Jim Sturgess is great as the lead as he turns in a very moody performance. His presence on screen is very strong especially when he’s got the makeup on depicting the heart shaped scar. The makeup itself gives the character a very clear and interesting look and Sturgess brings it home with his performance. Joseph Mawle also makes a great impression in his limited time on screen as Papa B. Mawle creates a very threatening presence later on in the film but it’s his initial introduction that paints him as more mild tempered that makes him more intimidating later on.

I found HEARTLESS to be a film that succeeds based on its high concept than anything else it has going for it such as the performances and moody atmosphere. The more out of control and crazy the events get the more interesting the movie becomes. Once the events hit a peak and the movie begins to slow back down my interest started to fluctuate. I enjoyed some of the more somber moments at different levels and hated others, because I was so intrigued with the darker elements I never connected to the relationship aspect. My final impression of the film went out on a low know because the ending just didn’t pay off like I wanted so while I liked HEARTLESS overall it failed to create an experience that I find memorable.

In the end HEARTLESS pretty much described my final thoughts of the film; a very appealing hook that drew me in but lacked the heart to make me feel any deep connection once it was over. Much like the devil in the film it lures you in with lots of enticing promises and visuals only to find things weren’t exactly what they seemed. HEARTLESS is good for interesting and creepy sequences peppered in here and there and a story that’s intriguing, but in different hands could have been much more than it was.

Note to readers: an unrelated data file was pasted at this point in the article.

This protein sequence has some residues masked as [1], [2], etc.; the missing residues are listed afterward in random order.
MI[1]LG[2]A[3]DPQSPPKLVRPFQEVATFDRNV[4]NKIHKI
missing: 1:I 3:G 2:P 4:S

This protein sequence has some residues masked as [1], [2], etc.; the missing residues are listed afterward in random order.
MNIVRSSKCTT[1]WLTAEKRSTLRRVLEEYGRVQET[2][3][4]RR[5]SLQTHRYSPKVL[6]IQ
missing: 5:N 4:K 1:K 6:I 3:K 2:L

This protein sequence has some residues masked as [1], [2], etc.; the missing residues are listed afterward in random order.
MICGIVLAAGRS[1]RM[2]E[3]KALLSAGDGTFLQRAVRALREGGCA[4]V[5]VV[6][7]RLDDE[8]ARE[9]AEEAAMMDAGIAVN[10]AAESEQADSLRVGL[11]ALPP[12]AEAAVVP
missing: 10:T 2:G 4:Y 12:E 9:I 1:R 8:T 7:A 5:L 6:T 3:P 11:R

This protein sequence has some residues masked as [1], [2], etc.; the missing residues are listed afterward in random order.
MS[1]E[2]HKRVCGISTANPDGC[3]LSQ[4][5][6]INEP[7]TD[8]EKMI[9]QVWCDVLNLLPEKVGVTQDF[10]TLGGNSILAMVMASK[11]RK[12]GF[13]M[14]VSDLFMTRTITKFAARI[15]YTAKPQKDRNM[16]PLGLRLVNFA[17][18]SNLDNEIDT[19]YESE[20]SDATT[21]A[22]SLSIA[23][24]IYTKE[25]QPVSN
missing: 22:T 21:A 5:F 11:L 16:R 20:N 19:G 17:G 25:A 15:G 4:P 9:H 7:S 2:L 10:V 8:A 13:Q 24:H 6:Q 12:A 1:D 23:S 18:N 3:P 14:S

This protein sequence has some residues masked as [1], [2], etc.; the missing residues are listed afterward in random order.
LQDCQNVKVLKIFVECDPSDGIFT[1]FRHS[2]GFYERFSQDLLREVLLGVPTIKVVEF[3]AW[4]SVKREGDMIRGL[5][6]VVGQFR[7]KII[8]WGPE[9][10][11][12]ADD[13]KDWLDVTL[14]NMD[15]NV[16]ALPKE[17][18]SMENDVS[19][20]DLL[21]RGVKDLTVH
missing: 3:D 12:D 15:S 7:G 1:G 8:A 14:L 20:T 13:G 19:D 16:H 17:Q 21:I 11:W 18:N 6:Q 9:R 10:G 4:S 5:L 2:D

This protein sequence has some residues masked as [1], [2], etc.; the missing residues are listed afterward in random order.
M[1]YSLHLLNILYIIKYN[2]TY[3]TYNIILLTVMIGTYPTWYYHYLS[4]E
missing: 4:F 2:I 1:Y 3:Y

Movie Review: The Horde (2009)

Can you think of a more unstable alliance during a zombie apocalypse than one between cops and cop killing criminals? I can’t think of once at the moment, but it sure is pretty fun to watch and that’s exactly what we get in THE HORDE. For me all that it took to get me to watch this was say French film and zombies in the same sentence and I was all over it. What we have here is a tense and violent zombie film along with loads of wasted bullets and faulty logic, but I’ll be damned if I didn’t enjoy the hell out of it.

A group of cops looking for vengeance against a group of gangsters organize a late night ambush. Things do not go as planned as soon they find themselves in a fight for survival as the apocalypse seems to be upon them and a horde of zombies take siege on the building they are in. The cops and gangsters must force an alliance if they plan to get out alive.

The important thing to know about this film is that despite its attempts at creating backstory and motivations, character names and emotional attachment are almost meaningless in THE HORDE. Sure we get to spend a lot of time with quite a few of them and we eventually learn the names but the best thing the film has going for it is the scenes of zombie carnage amidst the barrage of gunshots and screaming.

I wouldn’t go so far as to say THE HORDE is scary, but it is definitely tense and has burst of very graphic violence; something the French have gotten a name for. The very first zombie attack scene is incredibly brutal and actually kind of terrifying largely due to the great sound work in regards to the zombie growl mixed with the panic and chaos of the character in the room firing their weapons wildly. There’s one other scene that stands out in the film which is partially depicted on the cover and is basically the moneyshot of the film; it is also spoiled in the trailer, and easily justifies watching the film.

While the zombie mayhem is a ton of bloody fun there are few questions that go unanswered, some lapses in logic and a few too many talky scenes. The biggest unanswered question I had also lies in the first zombie attack scene; the rules of the world do not seem clearly defined as the zombie that attacks seemingly changes without a bite of any kind. The biggest lapse in logic are the character’s persistence in shooting the zombies torso even after they’ve seen it not kill them several times and have also seen shots to the head kill them instantly, the learning curve is severely flawed. Also, I’m pretty sure the two biggest budget hits were on blanks and fake blood, not that I’m complaining because it makes for lots of awesome carnage.